A series of prescribed travel treatment plans were disrupted because of my sisters condition when we became aware of the seriousness of her illness. My siblings and I made plans to go and visit her immediately. The snow storm of the century developed which prevented us from traveling to where she was. The incredible thing about the storm was it affected 33 states across the country. God is always in control! (I believe, no doubt had we all been able to travel to where my sister was. Gathered by my sister's bed side God would have heard us pray in a cooperate prayer and headed our united cry! "Where there are two or three gathered ..." It would have been 4 siblings as well as her children all together at my sister's bedside, praying. There is strength in numbers ) But God wanted our sister at that time. Her children told her we were coming and was excited about it! But we never made it. The weather which was beyond our control. The weather prevented us from traveling by any means (All means of travel there were cancellations or travel was blocked; roads, rail or air.) There were weather warnings and Local Road commission broadcast notifications not to travel to Oklahoma! Our destination!. We delayed our plans until the end of the week when the roads were passable to travel. Our sister passed in the middle of the week in the midst of the stormy weather. In all our efforts, in all of our best laid plans we will never again get a chance to see our sister in this life. It is final! I am coming to terms that my sister is gone because God said so. I have to accept that. Amen!

When My Husband Lost his Brother

My husband lost a sibling also, his brother in 2009 his brother was only 55 when he passed. He succumbed to an unexpected illness. I will only deal with the grieving process with my husband as he told it to me. It is more difficult to lose a sibling than one can imagine until you go through that experience. If you grew up with your sibling they are with you either from your day one or their day one. It is so different that losing a parent. Yes your parent gave birth to you they raised you, your sibling grew with you. There is a difference. It really makes you aware of your own mortality. My brother-in-law's death was hard on my husband as hard as I see now my sister for me. My brother-in-law was way to young to die! He had retired on a disability from his job sometime back. Even still he died way to young.

My husband's circumstances that followed his brothers death were different for him than my sister because of the events that transpired afterwards. My husband was not afforded to have a what I would call a normal grieving process. My brother had no wife nor did he have any children. My husband became the fiduciary of my brother-in-law’s estate. It became a tedious drawn out process with multiple court dates completing paper work and reporting inventory and assets, which took a year for the process to be completed. The process became so intense that it actually took it's toll on my husbands health with him having to go to the hospital and spend time in urgent care. I will not go into the actual details of the health issues that my husband surffered but it was directly caused by stress. For on entire year he was actively dealing with his brother's affairs. So as you guessed it took my husband a year to go through the grieving process of his brother’s death.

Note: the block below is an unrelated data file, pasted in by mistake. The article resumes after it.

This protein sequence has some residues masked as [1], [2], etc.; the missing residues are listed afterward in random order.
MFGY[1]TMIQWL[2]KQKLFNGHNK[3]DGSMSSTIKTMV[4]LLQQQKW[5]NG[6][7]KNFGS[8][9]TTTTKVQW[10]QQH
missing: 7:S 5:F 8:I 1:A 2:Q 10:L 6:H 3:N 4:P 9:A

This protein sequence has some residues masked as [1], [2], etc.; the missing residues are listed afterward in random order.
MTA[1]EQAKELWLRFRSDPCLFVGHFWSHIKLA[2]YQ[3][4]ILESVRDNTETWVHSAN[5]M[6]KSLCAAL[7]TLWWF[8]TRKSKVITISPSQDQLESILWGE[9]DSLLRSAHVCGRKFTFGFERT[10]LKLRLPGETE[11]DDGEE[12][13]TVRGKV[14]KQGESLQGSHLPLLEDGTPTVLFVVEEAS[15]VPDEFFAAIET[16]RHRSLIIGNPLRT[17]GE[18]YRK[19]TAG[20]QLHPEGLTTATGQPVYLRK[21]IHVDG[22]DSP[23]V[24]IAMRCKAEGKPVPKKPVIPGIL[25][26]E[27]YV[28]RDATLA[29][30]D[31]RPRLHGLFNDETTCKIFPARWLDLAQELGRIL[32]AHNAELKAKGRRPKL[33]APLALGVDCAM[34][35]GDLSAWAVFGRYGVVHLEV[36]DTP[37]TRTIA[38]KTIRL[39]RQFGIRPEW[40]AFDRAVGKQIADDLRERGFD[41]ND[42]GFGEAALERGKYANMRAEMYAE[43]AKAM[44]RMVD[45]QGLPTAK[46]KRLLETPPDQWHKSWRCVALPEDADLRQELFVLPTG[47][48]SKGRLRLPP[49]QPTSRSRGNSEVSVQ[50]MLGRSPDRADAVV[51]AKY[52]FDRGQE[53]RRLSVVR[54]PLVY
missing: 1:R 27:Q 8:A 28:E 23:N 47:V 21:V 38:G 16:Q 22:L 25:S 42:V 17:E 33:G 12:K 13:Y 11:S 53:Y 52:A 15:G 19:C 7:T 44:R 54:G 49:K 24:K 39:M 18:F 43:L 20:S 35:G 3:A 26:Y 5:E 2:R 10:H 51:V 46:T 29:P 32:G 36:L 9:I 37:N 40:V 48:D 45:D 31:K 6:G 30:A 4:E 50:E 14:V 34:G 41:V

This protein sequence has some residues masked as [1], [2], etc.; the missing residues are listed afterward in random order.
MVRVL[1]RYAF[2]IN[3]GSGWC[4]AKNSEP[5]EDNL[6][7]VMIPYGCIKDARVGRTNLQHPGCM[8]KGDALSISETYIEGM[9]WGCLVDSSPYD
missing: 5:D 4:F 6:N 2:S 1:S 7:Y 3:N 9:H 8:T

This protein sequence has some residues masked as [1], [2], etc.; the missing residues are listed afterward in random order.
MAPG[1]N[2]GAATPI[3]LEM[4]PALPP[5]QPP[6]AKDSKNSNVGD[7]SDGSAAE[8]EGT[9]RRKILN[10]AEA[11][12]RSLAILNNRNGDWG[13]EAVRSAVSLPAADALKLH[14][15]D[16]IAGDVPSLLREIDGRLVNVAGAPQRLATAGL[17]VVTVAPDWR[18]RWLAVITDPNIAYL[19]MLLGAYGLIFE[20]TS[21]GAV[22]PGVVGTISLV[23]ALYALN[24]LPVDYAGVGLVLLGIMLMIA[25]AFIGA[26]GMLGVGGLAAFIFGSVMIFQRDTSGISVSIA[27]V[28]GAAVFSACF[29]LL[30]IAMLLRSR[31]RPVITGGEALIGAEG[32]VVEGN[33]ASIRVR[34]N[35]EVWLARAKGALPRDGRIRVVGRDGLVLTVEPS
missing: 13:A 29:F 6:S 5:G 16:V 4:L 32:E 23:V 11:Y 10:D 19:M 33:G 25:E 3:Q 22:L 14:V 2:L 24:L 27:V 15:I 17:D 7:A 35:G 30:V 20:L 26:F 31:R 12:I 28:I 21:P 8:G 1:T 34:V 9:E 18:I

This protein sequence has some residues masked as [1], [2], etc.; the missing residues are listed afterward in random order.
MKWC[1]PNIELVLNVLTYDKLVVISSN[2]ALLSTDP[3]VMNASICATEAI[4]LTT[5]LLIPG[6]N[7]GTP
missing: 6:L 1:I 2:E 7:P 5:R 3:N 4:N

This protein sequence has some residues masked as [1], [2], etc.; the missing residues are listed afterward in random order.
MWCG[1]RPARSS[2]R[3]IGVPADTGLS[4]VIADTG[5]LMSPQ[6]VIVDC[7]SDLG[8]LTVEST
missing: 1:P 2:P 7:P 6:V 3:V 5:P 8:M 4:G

Handling Grief

The best way to handle grief is to pray to our Lord and Savoiur Jesus Christ. Make sure you get your proper rest. Eat a balanced diet. Drink plenty of fluids, non alcoholic drinks. Spend time with your loved ones. If your funds permit, go out to Eat with your family, do it often. No one will feel up to cooking. Try to be with each other for at least, I’d say one week to 10 days after the funeral of your dearly departed.  I do hope you have that type of relationship with your family and there was not a lot of arguing or bickering over stuff over who gets what and she/he left this to me not you.

If you think you don't have anything, if you could, you would be surprised to see your relatives fighting over your stuff after you died.

Word to the wise: If you are reading this, now is a good time to start writing your will.   Put it in writing exactly what you want left to whom so there will not be any arguing among your family as to who gets what. Don’t toss it in a closet or desk drawer. Get it notarized, filed or whatever  is required in the area where you live.


"9 For the living know that they shall die: but the dead know not any thing, neither have they any more a reward; for the memory of them is forgotten." Ecclesiastes :5

To my fellow Christians If you choose to visit the burial site of your deceased loved one, do so for the purpose of making sure that the grounds are being maintained. If you have purchased the maintenance package it would behoove you to check to see if it is being maintained. Even if you have not purchased the maintenance package, it is in your right to request them to clear over grown grass from the headstone of the plot of your deceased loved one. 


Do not allow yourself to be fooled by anyone, Fortune teller, psychic reader or the like tell you that your deceased relative is telling you anything, That is a big lie from the pit. There are familiar sprits, demons that have followed your relatives their entire life not your relatives doing the talking.  (See the bible verse above) Once the loved on passes on they know no more.  The are no longer concious.  I'm sorry, they are not somewhere looking down on us watching.   

11"Or a charmer, or a consulter with familiar spirits, or a wizard, or a necromancer." Deuteronomy 18:11

Another thing I have seen people do in innocence to honour a deceased relative.  It may look harmless and even special but it is not!   That is getting a tatto of the decased person.  Do not get a tatto of a likeness of your loved one!  God hates it!

 28"Ye shall not make any cuttings in your flesh for the dead, nor print any marks upon you: I am the LORD."  Leviticus 19:28 

After you have accepted that your loved one is gone weeks or even months down the road, something may trigger a sad thought and you may shed a few tears or well up it's ok. As long as it does not teleport you back to grieving as if your loved one has just passed away. That is not healthy.  Seek professional help.  Talk to your local clergy and/or your local health care professional.

Just remember, this too shall pass ~Sharon~